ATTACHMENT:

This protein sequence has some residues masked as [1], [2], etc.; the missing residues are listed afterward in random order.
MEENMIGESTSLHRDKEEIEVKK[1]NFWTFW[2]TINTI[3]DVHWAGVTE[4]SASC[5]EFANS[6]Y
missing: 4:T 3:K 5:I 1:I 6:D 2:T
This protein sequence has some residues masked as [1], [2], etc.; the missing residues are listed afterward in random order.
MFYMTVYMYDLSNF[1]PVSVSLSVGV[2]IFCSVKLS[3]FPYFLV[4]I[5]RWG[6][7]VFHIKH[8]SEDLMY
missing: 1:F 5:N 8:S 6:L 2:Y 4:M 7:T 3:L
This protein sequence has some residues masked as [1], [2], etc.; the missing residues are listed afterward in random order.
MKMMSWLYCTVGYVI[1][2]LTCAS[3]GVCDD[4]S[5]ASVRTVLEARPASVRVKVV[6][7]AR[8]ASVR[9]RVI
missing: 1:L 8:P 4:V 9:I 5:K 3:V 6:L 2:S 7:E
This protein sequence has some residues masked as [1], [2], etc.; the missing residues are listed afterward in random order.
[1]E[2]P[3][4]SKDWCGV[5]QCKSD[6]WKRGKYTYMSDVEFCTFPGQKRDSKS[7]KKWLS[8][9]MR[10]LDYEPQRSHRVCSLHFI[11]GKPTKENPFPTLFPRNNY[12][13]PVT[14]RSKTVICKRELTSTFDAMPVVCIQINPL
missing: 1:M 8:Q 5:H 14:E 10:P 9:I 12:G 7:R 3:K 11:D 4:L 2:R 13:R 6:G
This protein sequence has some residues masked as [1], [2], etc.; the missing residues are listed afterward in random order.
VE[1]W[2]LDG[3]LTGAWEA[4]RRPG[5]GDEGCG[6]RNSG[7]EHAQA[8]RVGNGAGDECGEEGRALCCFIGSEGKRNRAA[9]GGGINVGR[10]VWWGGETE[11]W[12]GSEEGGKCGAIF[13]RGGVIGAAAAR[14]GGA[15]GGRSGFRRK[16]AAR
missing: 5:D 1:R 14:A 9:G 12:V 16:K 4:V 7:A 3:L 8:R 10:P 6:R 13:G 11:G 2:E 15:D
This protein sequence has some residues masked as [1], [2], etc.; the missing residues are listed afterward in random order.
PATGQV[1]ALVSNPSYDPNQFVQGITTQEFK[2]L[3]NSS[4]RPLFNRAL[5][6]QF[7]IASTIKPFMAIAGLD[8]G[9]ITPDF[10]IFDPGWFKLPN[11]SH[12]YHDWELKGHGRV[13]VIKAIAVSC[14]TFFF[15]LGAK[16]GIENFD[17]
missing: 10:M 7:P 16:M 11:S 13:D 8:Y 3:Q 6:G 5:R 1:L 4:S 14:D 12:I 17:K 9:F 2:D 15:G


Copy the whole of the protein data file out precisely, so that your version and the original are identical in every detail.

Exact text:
This protein sequence has some residues masked as [1], [2], etc.; the missing residues are listed afterward in random order.
MEENMIGESTSLHRDKEEIEVKK[1]NFWTFW[2]TINTI[3]DVHWAGVTE[4]SASC[5]EFANS[6]Y
missing: 4:T 3:K 5:I 1:I 6:D 2:T
This protein sequence has some residues masked as [1], [2], etc.; the missing residues are listed afterward in random order.
MFYMTVYMYDLSNF[1]PVSVSLSVGV[2]IFCSVKLS[3]FPYFLV[4]I[5]RWG[6][7]VFHIKH[8]SEDLMY
missing: 1:F 5:N 8:S 6:L 2:Y 4:M 7:T 3:L
This protein sequence has some residues masked as [1], [2], etc.; the missing residues are listed afterward in random order.
MKMMSWLYCTVGYVI[1][2]LTCAS[3]GVCDD[4]S[5]ASVRTVLEARPASVRVKVV[6][7]AR[8]ASVR[9]RVI
missing: 1:L 8:P 4:V 9:I 5:K 3:V 6:L 2:S 7:E
This protein sequence has some residues masked as [1], [2], etc.; the missing residues are listed afterward in random order.
[1]E[2]P[3][4]SKDWCGV[5]QCKSD[6]WKRGKYTYMSDVEFCTFPGQKRDSKS[7]KKWLS[8][9]MR[10]LDYEPQRSHRVCSLHFI[11]GKPTKENPFPTLFPRNNY[12][13]PVT[14]RSKTVICKRELTSTFDAMPVVCIQINPL
missing: 1:M 8:Q 5:H 14:E 10:P 9:I 12:G 7:R 3:K 11:D 4:L 2:R 13:R 6:G
This protein sequence has some residues masked as [1], [2], etc.; the missing residues are listed afterward in random order.
VE[1]W[2]LDG[3]LTGAWEA[4]RRPG[5]GDEGCG[6]RNSG[7]EHAQA[8]RVGNGAGDECGEEGRALCCFIGSEGKRNRAA[9]GGGINVGR[10]VWWGGETE[11]W[12]GSEEGGKCGAIF[13]RGGVIGAAAAR[14]GGA[15]GGRSGFRRK[16]AAR
missing: 5:D 1:R 14:A 9:G 12:V 16:K 4:V 7:A 3:L 8:R 10:P 6:R 13:G 11:G 2:E 15:D
This protein sequence has some residues masked as [1], [2], etc.; the missing residues are listed afterward in random order.
PATGQV[1]ALVSNPSYDPNQFVQGITTQEFK[2]L[3]NSS[4]RPLFNRAL[5][6]QF[7]IASTIKPFMAIAGLD[8]G[9]ITPDF[10]IFDPGWFKLPN[11]SH[12]YHDWELKGHGRV[13]VIKAIAVSC[14]TFFF[15]LGAK[16]GIENFD[17]
missing: 10:M 7:P 16:M 11:S 13:D 8:Y 3:Q 6:G 5:R 1:L 4:S 14:D 12:I 17:K 9:F 2:D 15:G